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5 TYPES OF VEGETABLES YOU SHOULD CONSIDER

Doing grocery shopping i an amazing thing to fill the stock in your house,. Whereas some prefer buying less products just for one time consumption, others buy a stock that will last for a month or more. Here are 5 best Vegetables you can invest in for your diet.
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1. SPINACH
This green has healthy amounts of vitamins C, A, and K as well as manganese. Working 1.5 cups of green, leafy vegetables into your day may lower your odds of getting type 2 diabetes. Cooking tip: Sneak spinach into your daily routine by adding it to scrambled eggs and casseroles or blending it into smoothies.
2. BROCOLLI
Broccoli is one of nature’s rock stars. It’s a top source of natural plant chemicals shown to help lower the risk of some cancers (though many other things also affect your cancer risk). Each cup of the florets also gives you plenty of vitamins C and K. Cooking tip: Steam the florets for a simple side dish. Or add them into stir-fries, frittatas, and even smoothies that also have naturally sweet things, like fruit, to mask the broccoli taste.
3. KALES
Packed with nutrients like beta-carotene, vitamin C, and bone-building vitamin K, kale has been billed as an ultimate super food. Not everyone likes its strong flavor. Enter up-and-coming baby kale. The immature kale leaves are deliciously tender and don’t require any chopping. Cooking tip: Look for baby kale packed in plastic containers alongside baby spinach in supermarkets. Use in wraps, salads, and pasta dishes.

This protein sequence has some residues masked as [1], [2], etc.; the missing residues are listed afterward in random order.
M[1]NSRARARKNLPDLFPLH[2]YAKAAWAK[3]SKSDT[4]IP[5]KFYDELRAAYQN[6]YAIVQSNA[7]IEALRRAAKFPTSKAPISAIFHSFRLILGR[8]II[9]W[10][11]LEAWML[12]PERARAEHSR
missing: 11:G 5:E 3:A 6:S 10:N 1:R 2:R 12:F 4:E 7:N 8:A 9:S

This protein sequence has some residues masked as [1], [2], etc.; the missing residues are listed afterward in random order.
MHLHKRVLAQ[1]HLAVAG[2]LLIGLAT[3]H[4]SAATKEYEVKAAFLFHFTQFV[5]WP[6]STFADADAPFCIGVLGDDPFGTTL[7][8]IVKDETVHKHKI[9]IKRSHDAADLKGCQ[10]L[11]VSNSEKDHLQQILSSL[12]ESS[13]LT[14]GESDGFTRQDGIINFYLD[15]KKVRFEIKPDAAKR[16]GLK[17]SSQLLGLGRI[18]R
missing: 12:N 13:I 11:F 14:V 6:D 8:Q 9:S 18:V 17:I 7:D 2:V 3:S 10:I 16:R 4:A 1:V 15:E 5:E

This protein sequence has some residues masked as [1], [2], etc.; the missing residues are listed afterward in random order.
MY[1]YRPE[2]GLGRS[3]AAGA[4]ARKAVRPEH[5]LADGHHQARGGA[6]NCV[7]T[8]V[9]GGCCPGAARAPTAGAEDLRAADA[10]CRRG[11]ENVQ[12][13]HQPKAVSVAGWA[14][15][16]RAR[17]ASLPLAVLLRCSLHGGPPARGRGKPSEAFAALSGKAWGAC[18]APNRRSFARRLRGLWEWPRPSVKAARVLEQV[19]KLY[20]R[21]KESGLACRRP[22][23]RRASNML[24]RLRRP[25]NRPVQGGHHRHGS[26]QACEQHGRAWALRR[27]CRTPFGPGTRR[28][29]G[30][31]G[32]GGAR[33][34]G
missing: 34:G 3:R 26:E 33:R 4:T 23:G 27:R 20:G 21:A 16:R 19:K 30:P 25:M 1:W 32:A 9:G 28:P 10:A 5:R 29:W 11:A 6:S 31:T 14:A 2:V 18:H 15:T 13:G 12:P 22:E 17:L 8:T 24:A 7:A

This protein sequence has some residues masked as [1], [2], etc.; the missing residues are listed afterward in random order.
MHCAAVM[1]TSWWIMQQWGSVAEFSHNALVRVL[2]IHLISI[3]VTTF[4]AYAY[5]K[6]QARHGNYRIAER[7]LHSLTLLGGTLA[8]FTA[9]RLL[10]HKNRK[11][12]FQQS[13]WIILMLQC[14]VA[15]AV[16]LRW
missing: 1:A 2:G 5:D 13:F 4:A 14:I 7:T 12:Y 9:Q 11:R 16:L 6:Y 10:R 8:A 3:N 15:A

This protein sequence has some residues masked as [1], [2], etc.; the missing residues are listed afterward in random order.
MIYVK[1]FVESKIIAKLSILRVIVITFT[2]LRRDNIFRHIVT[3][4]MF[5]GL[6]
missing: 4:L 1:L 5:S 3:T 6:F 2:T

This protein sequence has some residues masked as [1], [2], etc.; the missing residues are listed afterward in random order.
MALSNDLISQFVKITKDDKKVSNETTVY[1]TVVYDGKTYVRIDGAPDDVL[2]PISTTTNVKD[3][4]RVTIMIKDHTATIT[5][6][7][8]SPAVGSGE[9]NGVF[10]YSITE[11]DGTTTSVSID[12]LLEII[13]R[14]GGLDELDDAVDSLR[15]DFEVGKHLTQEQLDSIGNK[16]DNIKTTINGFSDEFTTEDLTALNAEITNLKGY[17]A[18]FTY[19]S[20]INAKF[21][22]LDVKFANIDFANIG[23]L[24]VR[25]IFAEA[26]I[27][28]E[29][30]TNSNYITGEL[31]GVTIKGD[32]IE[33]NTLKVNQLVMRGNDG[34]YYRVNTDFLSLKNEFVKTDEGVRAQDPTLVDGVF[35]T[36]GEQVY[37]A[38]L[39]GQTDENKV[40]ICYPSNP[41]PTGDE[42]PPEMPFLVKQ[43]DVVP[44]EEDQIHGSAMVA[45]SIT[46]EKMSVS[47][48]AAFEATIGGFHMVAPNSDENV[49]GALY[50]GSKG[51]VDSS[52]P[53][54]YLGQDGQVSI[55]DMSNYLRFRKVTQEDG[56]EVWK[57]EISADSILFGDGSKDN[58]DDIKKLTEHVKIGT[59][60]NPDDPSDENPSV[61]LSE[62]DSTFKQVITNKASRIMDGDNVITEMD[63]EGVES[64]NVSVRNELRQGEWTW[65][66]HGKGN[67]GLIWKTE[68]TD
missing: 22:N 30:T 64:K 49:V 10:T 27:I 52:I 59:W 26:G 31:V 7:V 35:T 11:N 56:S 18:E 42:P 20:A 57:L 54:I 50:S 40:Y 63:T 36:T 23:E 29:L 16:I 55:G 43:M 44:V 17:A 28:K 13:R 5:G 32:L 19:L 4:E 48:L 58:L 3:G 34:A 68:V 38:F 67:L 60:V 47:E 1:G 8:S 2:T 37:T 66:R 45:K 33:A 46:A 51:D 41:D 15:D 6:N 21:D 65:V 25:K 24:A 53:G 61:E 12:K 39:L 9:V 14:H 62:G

4. RED PAPER
You think of it as a veggie, but it’s actually a fruit. One medium pepper delivers B vitamins, beta carotene, and more than twice your daily need for vitamin C. Cooking tip: For a fanciful main dish, cut the tops off peppers, remove the inner white membranes and seeds, and then roast until tender. Finish by filling with your favorite whole-grain salad.
5. SWISS CHARD
Two main varieties of Swiss chard are found on store shelves: one with multicolored stems and veins, often called rainbow chard, and another with white stems and veins. Both are great sources of lutein and zeaxanthin, an antioxidant duo that’s good for your eyes. At only 7 calories a cup for raw chard, the green giant is waistline-friendly, too. Cooking tip: To preserve its nutritional might, lightly steam chard and toss with vinaigrette. You can also use the leaves instead of tortillas when making soft tacos.

 

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